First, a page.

Will Kyrie Irving retire? Answers to questions from countless nets

The Kyrie Irving-Nets drama has stirred up countless questions. The Post’s Brian Lewis answers some of the most commonly asked questions:

Q: Does this mean that Irving will not be playing for the Nets this entire season?

A: With Irving, everything is possible. His stance against vaccination is strong, but Nets owner Joe Tsai is going the other way. “It’s just part of social responsibility,” Tsai told The Post. In the end, only one of them is the owner. The best bet to see Irving play again may be to either change its mandate to New York or find loopholes in existing ones, like “non-resident artist” language.

Q: How much money would he have to lose if Irving continued without vaccinations?

A: Brooklyn will pay Irving for the Road Games. Still, he could lose $380,000 (or 1/91.6th of his salary) for every home game he missed under the “reasonable cause” clause, so over $17 million. Neither Irving’s camp nor the NBPA returned calls. The union will likely fight with fair cause, but paying Irving to a road game could reduce his ability to file a complaint.

Q: How are his Nets teammates viewing his decision in private? After all, they’re the favorites to win the NBA championship—as long as Irving is playing.

A: Unclear, Tuesday is a day off from practice. It is certain that Kevin Durant and James Harden were implicated in the decision, and Durant explicitly stated that it was better not to practice at home and be a part-time player: “We want him here for the whole thing. We Want him to come here for games, home games, practice, away games, shootarounds, all of that. Hopefully, we’ll figure that out.”

Kyrie Irving
Kyrie Irving

Q: Can the Nets trade him with a team in a city that doesn’t have the same vaccination laws?

A: Sure; But it will be at a fraction of a penny on the dollar. And who would trade for that had Irving torpedoed his worth? Teams recall that he was going AWOL for two weeks last season, and now wonder what will happen if he blows off his physical, or if their cities come up with similar vaccine mandates.

Q: If Irving doesn’t play the regular season this year, he will only play 81 out of a possible 241 games over three years, including the playoffs. Do the Nets regret signing him?

A: Not per se, because it wasn’t done in a vacuum. Signing Irving paved the way for Durant to get it as a package deal, and that pair’s appearance landed him as Harden. Durant has signed on to a long-term extension, so it paid off. But the Nets are saying on the outside that Irving has to be preferred so that they can bring him back to the floor.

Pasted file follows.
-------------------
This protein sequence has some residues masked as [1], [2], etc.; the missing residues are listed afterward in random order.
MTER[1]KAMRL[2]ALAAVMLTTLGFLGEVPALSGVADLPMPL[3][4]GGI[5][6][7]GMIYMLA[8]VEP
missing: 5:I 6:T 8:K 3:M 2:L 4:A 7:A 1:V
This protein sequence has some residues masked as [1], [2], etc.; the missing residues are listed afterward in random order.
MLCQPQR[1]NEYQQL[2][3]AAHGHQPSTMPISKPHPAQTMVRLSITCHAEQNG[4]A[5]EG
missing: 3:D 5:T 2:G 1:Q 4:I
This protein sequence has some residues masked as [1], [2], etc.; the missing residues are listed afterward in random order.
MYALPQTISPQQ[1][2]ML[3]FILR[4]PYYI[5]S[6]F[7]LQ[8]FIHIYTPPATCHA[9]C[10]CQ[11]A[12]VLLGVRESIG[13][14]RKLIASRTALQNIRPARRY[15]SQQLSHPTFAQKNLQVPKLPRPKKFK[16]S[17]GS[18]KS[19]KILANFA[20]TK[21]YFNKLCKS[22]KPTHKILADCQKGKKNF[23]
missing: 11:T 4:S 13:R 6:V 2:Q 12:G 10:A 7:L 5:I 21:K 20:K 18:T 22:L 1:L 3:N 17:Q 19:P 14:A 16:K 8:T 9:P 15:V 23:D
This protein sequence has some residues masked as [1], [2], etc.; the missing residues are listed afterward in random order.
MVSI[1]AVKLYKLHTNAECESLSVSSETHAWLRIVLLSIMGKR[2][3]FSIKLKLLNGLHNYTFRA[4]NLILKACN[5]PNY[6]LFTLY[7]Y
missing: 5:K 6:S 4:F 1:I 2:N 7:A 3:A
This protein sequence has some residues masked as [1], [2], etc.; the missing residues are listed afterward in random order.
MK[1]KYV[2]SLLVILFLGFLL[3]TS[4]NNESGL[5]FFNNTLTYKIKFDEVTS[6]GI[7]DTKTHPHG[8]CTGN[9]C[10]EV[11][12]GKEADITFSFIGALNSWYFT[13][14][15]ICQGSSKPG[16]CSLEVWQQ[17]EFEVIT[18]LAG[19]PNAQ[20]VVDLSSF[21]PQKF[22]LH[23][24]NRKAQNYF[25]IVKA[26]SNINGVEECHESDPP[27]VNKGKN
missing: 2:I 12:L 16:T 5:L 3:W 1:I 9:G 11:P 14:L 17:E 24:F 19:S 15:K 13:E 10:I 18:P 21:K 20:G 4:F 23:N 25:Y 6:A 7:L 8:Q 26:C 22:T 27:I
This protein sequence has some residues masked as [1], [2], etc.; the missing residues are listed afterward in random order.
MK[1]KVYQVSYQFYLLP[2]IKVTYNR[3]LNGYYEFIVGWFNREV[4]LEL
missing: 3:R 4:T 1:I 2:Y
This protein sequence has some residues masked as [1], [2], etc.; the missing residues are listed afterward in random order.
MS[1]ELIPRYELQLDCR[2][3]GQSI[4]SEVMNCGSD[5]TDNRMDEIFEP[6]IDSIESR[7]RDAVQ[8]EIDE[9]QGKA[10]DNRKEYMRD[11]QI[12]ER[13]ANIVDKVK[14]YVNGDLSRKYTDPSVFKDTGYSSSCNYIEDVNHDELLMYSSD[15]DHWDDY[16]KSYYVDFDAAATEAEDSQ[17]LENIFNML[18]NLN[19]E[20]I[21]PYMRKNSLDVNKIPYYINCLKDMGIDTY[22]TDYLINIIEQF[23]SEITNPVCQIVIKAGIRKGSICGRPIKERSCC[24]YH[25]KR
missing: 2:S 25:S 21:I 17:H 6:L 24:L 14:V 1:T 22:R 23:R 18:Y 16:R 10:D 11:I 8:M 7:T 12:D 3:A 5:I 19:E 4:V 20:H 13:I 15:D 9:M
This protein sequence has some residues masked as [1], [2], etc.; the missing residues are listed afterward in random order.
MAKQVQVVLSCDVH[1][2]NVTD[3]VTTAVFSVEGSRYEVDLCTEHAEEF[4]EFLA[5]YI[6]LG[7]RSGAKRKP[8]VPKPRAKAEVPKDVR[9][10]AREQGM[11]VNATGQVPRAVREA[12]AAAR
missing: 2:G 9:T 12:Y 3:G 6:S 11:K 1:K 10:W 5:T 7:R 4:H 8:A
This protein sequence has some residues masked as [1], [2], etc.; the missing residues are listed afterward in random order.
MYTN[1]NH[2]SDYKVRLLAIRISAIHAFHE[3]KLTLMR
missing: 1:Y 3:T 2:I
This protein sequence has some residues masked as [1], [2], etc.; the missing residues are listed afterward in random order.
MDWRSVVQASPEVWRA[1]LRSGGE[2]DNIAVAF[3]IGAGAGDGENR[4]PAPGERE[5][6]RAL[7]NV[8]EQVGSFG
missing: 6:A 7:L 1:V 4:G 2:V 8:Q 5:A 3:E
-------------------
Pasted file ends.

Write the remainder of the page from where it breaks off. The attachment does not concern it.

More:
Q: Just a few days ago, the Nets resigned to allow Irving to be a part-time member of the team. What changed in the last few days?

A: When The Post asked GM Sean Marks the exact question, he replied that he didn’t want to rush and weighed every possible option on the table or on the way, he finally summed it up: “We’re not looking at those partners. For those who are going to be half-time.” Finally, he and Tsai made the final call.

Q: What does this mean for Harden’s future? Durant has signed his extension, but Harden hasn’t – and his deadline is next week. Does he still definitely want to be on the Nets team without Irving longer?

A: Waiting until after the season to sign an extension could guarantee Harden an additional $62 million, which just sounds like good business. Tsai told The Post that the former MVP has already said he wants to stay in the long run. But ESPN reports that 76ers GM Daryl Morey — who was with Harden in Houston — may try to get him out of Brooklyn, so it bears watching.

Q: What does the starting lineup for Opening Night look like now?

A: The defensive-minded Bruce Brown started opposite Harden in place of Irving. With more producer than sixth person Patty Mills Brown, it might be logical that she and Jevon Carter serve as Harden’s backups.

Q: Can Irving retire?

A: Again, trying to predict Irving is like trying to figure out which direction the wind will blow a year from now. But according to Mark Stein and Fox Sports, as much as the money he will lose, there is a feeling in NBA circles that he will at least consider it.


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